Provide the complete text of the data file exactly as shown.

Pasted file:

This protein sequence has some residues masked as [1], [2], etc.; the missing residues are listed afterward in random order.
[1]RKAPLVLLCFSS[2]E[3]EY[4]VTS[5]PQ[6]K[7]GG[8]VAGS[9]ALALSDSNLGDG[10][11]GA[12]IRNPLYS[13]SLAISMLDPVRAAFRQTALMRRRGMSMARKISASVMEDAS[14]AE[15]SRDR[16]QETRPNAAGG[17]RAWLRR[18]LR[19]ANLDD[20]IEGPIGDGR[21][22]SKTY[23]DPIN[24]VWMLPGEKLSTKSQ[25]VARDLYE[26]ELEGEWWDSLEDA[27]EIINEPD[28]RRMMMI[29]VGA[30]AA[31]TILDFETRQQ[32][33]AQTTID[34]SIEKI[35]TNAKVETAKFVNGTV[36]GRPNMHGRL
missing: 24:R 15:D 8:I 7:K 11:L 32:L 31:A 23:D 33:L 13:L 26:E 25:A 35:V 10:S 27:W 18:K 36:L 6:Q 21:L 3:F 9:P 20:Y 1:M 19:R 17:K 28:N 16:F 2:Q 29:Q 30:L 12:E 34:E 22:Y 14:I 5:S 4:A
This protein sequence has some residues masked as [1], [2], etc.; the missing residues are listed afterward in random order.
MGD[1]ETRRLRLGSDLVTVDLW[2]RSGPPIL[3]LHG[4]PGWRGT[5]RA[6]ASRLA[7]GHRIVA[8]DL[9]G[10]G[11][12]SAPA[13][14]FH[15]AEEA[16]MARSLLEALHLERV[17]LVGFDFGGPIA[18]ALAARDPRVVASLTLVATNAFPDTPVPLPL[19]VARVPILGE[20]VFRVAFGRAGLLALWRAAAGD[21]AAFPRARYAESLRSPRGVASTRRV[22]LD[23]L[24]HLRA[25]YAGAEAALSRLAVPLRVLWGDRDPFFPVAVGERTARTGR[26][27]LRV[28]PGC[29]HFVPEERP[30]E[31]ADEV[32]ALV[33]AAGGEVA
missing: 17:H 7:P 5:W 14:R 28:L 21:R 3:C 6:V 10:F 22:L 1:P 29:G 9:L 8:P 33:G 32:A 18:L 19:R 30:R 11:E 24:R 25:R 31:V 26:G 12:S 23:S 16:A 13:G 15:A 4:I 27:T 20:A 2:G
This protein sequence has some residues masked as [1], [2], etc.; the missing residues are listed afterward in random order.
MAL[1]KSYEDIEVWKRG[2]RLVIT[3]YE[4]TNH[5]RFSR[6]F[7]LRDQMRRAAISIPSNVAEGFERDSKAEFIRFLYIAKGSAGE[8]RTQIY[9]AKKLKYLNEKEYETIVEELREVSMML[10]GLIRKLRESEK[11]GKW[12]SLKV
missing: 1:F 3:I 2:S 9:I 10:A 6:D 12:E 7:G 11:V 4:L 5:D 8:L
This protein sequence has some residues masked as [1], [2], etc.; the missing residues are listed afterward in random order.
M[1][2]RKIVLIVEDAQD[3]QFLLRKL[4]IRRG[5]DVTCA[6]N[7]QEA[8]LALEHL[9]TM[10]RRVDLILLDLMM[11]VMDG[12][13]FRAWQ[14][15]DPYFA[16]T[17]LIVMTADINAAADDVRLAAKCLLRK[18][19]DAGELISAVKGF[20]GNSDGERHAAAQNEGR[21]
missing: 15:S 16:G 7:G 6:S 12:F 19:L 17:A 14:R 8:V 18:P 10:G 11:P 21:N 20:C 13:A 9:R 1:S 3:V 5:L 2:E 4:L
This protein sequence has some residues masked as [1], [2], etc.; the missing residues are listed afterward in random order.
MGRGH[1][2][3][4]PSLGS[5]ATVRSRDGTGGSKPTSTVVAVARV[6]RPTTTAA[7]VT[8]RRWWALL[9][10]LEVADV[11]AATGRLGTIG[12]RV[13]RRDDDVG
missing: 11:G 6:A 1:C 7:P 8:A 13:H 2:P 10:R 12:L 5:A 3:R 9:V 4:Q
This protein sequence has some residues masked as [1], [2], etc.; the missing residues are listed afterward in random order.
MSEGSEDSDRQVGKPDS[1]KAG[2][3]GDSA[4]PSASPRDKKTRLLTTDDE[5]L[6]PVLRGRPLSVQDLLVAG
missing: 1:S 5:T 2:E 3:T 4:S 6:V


This protein sequence has some residues masked as [1], [2], etc.; the missing residues are listed afterward in random order.
[1]RKAPLVLLCFSS[2]E[3]EY[4]VTS[5]PQ[6]K[7]GG[8]VAGS[9]ALALSDSNLGDG[10][11]GA[12]IRNPLYS[13]SLAISMLDPVRAAFRQTALMRRRGMSMARKISASVMEDAS[14]AE[15]SRDR[16]QETRPNAAGG[17]RAWLRR[18]LR[19]ANLDD[20]IEGPIGDGR[21][22]SKTY[23]DPIN[24]VWMLPGEKLSTKSQ[25]VARDLYE[26]ELEGEWWDSLEDA[27]EIINEPD[28]RRMMMI[29]VGA[30]AA[31]TILDFETRQQ[32][33]AQTTID[34]SIEKI[35]TNAKVETAKFVNGTV[36]GRPNMHGRL
missing: 24:R 15:D 8:I 7:K 11:L 32:L 31:A 23:D 33:L 13:L 26:E 25:A 35:V 10:S 27:W 18:K 36:L 6:Q 21:L 3:F 9:P 20:Y 1:M 19:R 17:K 28:N 16:F 2:Q 29:Q 30:L 12:E 34:E 22:Y 14:I 5:S 4:A
This protein sequence has some residues masked as [1], [2], etc.; the missing residues are listed afterward in random order.
MGD[1]ETRRLRLGSDLVTVDLW[2]RSGPPIL[3]LHG[4]PGWRGT[5]RA[6]ASRLA[7]GHRIVA[8]DL[9]G[10]G[11][12]SAPA[13][14]FH[15]AEEA[16]MARSLLEALHLERV[17]LVGFDFGGPIA[18]ALAARDPRVVASLTLVATNAFPDTPVPLPL[19]VARVPILGE[20]VFRVAFGRAGLLALWRAAAGD[21]AAFPRARYAESLRSPRGVASTRRV[22]LD[23]L[24]HLRA[25]YAGAEAALSRLAVPLRVLWGDRDPFFPVAVGERTARTGR[26][27]LRV[28]PGC[29]HFVPEERP[30]E[31]ADEV[32]ALV[33]AAGGEVA
missing: 17:H 7:P 5:W 14:R 28:L 21:R 3:C 6:V 10:F 22:L 1:P 29:G 9:L 8:P 33:G 32:A 18:L 19:R 30:R 11:E 24:R 25:R 31:V 26:G 12:S 23:S 16:A 13:G 15:A 4:I 27:T 20:A 2:G
This protein sequence has some residues masked as [1], [2], etc.; the missing residues are listed afterward in random order.
MAL[1]KSYEDIEVWKRG[2]RLVIT[3]YE[4]TNH[5]RFSR[6]F[7]LRDQMRRAAISIPSNVAEGFERDSKAEFIRFLYIAKGSAGE[8]RTQIY[9]AKKLKYLNEKEYETIVEELREVSMML[10]GLIRKLRESEK[11]GKW[12]SLKV
missing: 1:F 3:I 2:S 9:I 10:A 6:D 12:E 7:G 11:V 4:L 5:D 8:L
This protein sequence has some residues masked as [1], [2], etc.; the missing residues are listed afterward in random order.
M[1][2]RKIVLIVEDAQD[3]QFLLRKL[4]IRRG[5]DVTCA[6]N[7]QEA[8]LALEHL[9]TM[10]RRVDLILLDLMM[11]VMDG[12][13]FRAWQ[14][15]DPYFA[16]T[17]LIVMTADINAAADDVRLAAKCLLRK[18][19]DAGELISAVKGF[20]GNSDGERHAAAQNEGR[21]
missing: 15:S 16:G 7:G 6:S 12:F 19:L 17:A 14:R 8:V 18:P 10:G 11:P 21:N 20:C 13:A 9:R 1:S 3:V 5:L 2:E 4:L
This protein sequence has some residues masked as [1], [2], etc.; the missing residues are listed afterward in random order.
MGRGH[1][2][3][4]PSLGS[5]ATVRSRDGTGGSKPTSTVVAVARV[6]RPTTTAA[7]VT[8]RRWWALL[9][10]LEVADV[11]AATGRLGTIG[12]RV[13]RRDDDVG
missing: 11:G 6:A 1:C 7:P 8:A 13:H 2:P 10:R 12:L 5:A 3:R 9:V 4:Q
This protein sequence has some residues masked as [1], [2], etc.; the missing residues are listed afterward in random order.
MSEGSEDSDRQVGKPDS[1]KAG[2][3]GDSA[4]PSASPRDKKTRLLTTDDE[5]L[6]PVLRGRPLSVQDLLVAG
missing: 1:S 5:T 2:E 3:T 4:S 6:V